Low-Dose Naltrexone and RA

In exploring available medication options for rheumatoid arthritis (RA), the off-label use of low-dose naltrexone (LDN) has gotten a lot of attention in recent years.

What is low-dose naltrexone?

Naltrexone is a medication traditionally used to block the effects of opioid medication, including pain relief, and is most typically prescribed for the treatment of opioid and alcohol abuse.1

Many doctors have prescribed a lower dose of naltrexone, at approximately one-tenth of the typical opioid addiction treatment dosage, to treat the symptoms of rheumatoid arthritis and other chronic pain conditions.

Although there is not yet a plethora of resources to support it, some doctors, patients, and researchers claim that LDN (typically 4.5 mg/day) has improved symptoms in autoimmune patients such as those living with multiple sclerosis, encephalomyelitis, and Crohn’s disease.2

How LDN works for pain relief

LDN has been shown to temporarily block the body’s natural opioid receptors which, in turn, can cause the body to produce more endorphins.

Endorphins, which serve as a natural form of an opioid, can help reduce inflammation in the body and promote healing.

Pain reduction and inflammation

LDN also quiets the body’s tendency to attack itself as seen in autoimmune diseases by blocking the release of pro-inflammatory cytokines and modulating the production of T and B lymphocytes.

This provides a natural sense of pain reduction and inflammation, and may even prove to reduce the amount of inflammatory damage done to tissues.3

As a safe, cost-effective treatment for chronic pain and autoimmunity, LDN has been shown to reduce pain, improve fatigue, improve sleep, and even improve mood as it down-regulates inflammation in the nervous system.4

Limited research on LDN for chronic pain

There have been some limited research studies conducted on the use of LDN with chronic pain and RA patients, although there is still much more to be done.

A 2014 study on the use of LDN as a novel anti-inflammatory treatment for chronic pain found that LDN works as a glial cell modulator to manage chronic pain and autoimmune disorders, one of the first of its kind.5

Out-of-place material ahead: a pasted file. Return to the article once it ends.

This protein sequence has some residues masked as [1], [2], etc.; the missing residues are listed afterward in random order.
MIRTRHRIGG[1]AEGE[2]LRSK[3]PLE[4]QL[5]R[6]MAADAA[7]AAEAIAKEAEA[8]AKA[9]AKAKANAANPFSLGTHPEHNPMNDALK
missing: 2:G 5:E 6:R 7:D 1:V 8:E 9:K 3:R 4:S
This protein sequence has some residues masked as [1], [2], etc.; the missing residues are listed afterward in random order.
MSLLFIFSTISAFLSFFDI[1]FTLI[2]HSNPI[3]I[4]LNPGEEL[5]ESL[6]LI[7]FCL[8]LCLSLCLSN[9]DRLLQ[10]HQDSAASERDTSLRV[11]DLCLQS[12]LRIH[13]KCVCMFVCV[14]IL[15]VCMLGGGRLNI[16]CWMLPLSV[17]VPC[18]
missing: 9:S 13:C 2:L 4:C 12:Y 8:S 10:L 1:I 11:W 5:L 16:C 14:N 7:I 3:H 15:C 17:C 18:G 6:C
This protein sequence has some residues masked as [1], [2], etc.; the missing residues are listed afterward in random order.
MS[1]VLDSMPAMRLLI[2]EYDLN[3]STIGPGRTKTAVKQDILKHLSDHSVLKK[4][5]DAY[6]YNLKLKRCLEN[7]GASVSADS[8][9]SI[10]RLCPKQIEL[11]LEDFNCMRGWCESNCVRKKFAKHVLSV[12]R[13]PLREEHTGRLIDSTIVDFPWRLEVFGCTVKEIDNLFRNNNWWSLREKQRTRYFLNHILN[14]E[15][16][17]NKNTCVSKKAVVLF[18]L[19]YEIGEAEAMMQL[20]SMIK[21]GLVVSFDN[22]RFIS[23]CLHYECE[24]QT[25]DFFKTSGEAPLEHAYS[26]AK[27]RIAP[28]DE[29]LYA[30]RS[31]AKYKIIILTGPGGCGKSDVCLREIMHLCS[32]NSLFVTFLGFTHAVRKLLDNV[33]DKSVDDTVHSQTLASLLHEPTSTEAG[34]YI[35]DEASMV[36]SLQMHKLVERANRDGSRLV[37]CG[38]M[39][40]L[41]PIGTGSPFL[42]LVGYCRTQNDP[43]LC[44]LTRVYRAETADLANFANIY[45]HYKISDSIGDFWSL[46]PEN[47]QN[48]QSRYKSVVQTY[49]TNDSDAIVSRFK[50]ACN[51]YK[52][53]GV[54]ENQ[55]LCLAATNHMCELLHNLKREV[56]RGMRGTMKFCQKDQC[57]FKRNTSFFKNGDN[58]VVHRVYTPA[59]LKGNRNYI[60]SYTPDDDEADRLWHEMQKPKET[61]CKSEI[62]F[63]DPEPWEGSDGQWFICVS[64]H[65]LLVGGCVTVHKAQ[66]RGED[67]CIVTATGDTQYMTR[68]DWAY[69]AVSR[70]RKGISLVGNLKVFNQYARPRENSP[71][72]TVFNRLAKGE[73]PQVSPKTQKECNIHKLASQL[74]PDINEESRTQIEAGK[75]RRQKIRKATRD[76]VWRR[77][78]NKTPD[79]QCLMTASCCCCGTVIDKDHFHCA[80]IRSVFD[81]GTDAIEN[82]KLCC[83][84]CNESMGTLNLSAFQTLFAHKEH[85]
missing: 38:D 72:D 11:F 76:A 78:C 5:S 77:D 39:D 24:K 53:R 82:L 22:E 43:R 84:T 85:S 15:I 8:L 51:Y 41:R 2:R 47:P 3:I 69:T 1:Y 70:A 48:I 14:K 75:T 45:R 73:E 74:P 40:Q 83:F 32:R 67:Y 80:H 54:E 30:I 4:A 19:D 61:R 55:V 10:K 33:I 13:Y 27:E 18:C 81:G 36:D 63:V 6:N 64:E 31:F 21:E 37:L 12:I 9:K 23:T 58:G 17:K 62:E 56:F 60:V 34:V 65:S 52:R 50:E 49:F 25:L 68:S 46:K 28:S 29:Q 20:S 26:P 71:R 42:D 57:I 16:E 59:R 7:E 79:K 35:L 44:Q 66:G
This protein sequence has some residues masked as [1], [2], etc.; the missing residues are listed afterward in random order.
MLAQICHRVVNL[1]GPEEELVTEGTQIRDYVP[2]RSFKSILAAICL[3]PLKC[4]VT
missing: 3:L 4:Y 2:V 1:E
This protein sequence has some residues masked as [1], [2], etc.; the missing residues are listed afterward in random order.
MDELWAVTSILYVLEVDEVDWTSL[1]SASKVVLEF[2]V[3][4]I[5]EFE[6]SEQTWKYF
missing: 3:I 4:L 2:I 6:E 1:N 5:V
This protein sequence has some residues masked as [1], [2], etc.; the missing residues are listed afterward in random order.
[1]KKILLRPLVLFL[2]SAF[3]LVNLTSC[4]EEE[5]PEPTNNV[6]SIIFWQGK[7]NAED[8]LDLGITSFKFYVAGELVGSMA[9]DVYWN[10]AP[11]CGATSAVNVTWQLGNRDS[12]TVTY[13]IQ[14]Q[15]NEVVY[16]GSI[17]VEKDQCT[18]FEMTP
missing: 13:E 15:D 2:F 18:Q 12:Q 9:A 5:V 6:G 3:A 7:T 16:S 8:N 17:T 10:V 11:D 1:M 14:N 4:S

A 2019 Nationwide register-based study on the effects of LDN in RA and seropositive arthritis found that persistent LDN users found a relative reduction in their cumulative daily doses of other medications taken to manage arthritis including NSAIDs, opioids, and DMARDs.2

There are currently a few clinical trials that are actively recruiting patients for studies on the benefits of LDN on chronic and painful conditions. However, at the time of publishing this article, none are specifically assessing the effects of LDN on rheumatoid arthritis.

Accessibility

LDN is generally inexpensive, well-tolerated, and orally administered. Some physicians may start at 1.5mg/day and increase the dose gradually until the patient experiences a therapeutic effect.

Just like with any RA medication, each patient’s journey or response to treatment is different. Some patients may find relief from LDN faster or at a lower dose than others.

LDN is typically prescribed by a rheumatologist, a general physician, naturopath, or even a pain management physician. It is filled by a compounding pharmacy where regular naltrexone tablets are ground up and reconfigured at low doses.3

Have you used or are you currently using LDN to manage your rheumatoid arthritis? We’d love to hear your experiences below!

By providing your email address, you are agreeing to our privacy policy. We never sell or share your email address.

This article represents the opinions, thoughts, and experiences of the author; none of this content has been paid for by any advertiser. The RheumatoidArthritis.net team does not recommend or endorse any products or treatments discussed herein. Learn more about how we maintain editorial integrity here.

Join the conversation

or create an account to comment.